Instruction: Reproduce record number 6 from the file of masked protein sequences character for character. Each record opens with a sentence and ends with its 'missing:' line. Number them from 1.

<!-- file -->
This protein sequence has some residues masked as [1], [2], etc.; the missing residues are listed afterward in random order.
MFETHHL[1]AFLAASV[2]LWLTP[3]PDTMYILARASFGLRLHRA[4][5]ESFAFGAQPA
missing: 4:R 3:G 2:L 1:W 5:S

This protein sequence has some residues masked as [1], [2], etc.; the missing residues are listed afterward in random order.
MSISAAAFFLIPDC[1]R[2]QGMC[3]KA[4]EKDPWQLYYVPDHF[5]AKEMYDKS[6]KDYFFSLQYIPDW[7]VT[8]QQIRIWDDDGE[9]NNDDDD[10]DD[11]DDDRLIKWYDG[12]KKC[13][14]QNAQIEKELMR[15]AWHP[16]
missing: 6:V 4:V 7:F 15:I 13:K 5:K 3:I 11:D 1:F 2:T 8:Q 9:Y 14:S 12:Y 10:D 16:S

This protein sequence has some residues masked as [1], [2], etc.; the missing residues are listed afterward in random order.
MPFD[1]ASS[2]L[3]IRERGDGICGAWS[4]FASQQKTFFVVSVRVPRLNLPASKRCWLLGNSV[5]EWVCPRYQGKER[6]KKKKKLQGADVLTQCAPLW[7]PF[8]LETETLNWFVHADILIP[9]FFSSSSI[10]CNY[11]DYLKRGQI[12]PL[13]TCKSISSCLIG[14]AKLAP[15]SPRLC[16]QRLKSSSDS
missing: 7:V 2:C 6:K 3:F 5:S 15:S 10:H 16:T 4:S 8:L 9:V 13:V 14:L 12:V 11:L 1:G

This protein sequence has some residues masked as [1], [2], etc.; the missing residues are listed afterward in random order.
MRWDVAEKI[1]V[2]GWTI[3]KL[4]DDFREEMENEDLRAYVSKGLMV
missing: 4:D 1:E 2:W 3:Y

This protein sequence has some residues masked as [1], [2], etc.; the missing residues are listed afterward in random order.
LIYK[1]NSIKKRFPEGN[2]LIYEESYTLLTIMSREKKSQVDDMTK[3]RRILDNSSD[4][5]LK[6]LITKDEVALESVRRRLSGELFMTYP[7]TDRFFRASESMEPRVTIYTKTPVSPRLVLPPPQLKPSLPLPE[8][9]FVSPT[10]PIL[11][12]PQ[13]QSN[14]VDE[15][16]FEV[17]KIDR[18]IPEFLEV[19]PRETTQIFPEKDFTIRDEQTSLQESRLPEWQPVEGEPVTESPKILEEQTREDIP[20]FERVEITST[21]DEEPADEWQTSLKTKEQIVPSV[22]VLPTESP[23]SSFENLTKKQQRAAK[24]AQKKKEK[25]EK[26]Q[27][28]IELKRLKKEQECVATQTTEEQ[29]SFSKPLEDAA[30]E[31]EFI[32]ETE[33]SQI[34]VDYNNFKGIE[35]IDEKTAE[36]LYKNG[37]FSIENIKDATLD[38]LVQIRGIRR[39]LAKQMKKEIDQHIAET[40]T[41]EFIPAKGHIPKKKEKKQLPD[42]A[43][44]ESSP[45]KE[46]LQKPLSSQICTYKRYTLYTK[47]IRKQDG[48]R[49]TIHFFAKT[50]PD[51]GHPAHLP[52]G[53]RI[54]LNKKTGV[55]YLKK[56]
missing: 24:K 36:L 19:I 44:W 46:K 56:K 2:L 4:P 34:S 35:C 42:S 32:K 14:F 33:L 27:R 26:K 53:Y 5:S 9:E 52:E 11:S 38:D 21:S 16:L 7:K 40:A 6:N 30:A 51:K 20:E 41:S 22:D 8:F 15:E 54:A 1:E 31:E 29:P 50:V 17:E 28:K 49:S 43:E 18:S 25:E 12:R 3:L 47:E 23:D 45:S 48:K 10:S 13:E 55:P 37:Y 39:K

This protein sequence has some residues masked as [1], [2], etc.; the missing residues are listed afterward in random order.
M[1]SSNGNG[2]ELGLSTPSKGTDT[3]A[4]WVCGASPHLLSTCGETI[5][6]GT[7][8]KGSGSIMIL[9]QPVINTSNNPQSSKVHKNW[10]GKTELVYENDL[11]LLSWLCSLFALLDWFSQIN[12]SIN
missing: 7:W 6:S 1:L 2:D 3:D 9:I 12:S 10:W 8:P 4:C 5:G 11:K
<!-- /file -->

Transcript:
This protein sequence has some residues masked as [1], [2], etc.; the missing residues are listed afterward in random order.
M[1]SSNGNG[2]ELGLSTPSKGTDT[3]A[4]WVCGASPHLLSTCGETI[5][6]GT[7][8]KGSGSIMIL[9]QPVINTSNNPQSSKVHKNW[10]GKTELVYENDL[11]LLSWLCSLFALLDWFSQIN[12]SIN
missing: 7:W 6:S 1:L 2:D 3:D 9:I 12:S 10:W 8:P 4:C 5:G 11:K